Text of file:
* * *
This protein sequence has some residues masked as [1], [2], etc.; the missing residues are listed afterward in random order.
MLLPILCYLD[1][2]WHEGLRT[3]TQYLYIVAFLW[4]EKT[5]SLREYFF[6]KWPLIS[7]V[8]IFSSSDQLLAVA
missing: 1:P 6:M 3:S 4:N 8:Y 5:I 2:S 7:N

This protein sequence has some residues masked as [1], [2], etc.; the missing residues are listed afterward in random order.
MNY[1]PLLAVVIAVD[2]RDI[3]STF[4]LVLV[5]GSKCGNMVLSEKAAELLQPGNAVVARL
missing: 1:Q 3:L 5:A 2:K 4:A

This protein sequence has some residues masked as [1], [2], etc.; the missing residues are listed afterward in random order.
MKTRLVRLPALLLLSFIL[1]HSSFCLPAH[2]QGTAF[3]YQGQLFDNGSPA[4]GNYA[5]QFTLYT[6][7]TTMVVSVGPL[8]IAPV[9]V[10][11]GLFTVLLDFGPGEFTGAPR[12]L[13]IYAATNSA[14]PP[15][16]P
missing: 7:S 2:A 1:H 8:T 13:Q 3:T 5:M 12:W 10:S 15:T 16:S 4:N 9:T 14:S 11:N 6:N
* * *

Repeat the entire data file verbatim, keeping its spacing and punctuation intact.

This protein sequence has some residues masked as [1], [2], etc.; the missing residues are listed afterward in random order.
MLLPILCYLD[1][2]WHEGLRT[3]TQYLYIVAFLW[4]EKT[5]SLREYFF[6]KWPLIS[7]V[8]IFSSSDQLLAVA
missing: 1:P 6:M 3:S 4:N 8:Y 5:I 2:S 7:N

This protein sequence has some residues masked as [1], [2], etc.; the missing residues are listed afterward in random order.
MNY[1]PLLAVVIAVD[2]RDI[3]STF[4]LVLV[5]GSKCGNMVLSEKAAELLQPGNAVVARL
missing: 1:Q 3:L 5:A 2:K 4:A

This protein sequence has some residues masked as [1], [2], etc.; the missing residues are listed afterward in random order.
MKTRLVRLPALLLLSFIL[1]HSSFCLPAH[2]QGTAF[3]YQGQLFDNGSPA[4]GNYA[5]QFTLYT[6][7]TTMVVSVGPL[8]IAPV[9]V[10][11]GLFTVLLDFGPGEFTGAPR[12]L[13]IYAATNSA[14]PP[15][16]P
missing: 7:S 2:A 1:H 8:T 13:Q 3:T 5:M 12:W 10:S 15:T 16:S 4:N 9:T 14:S 11:N 6:N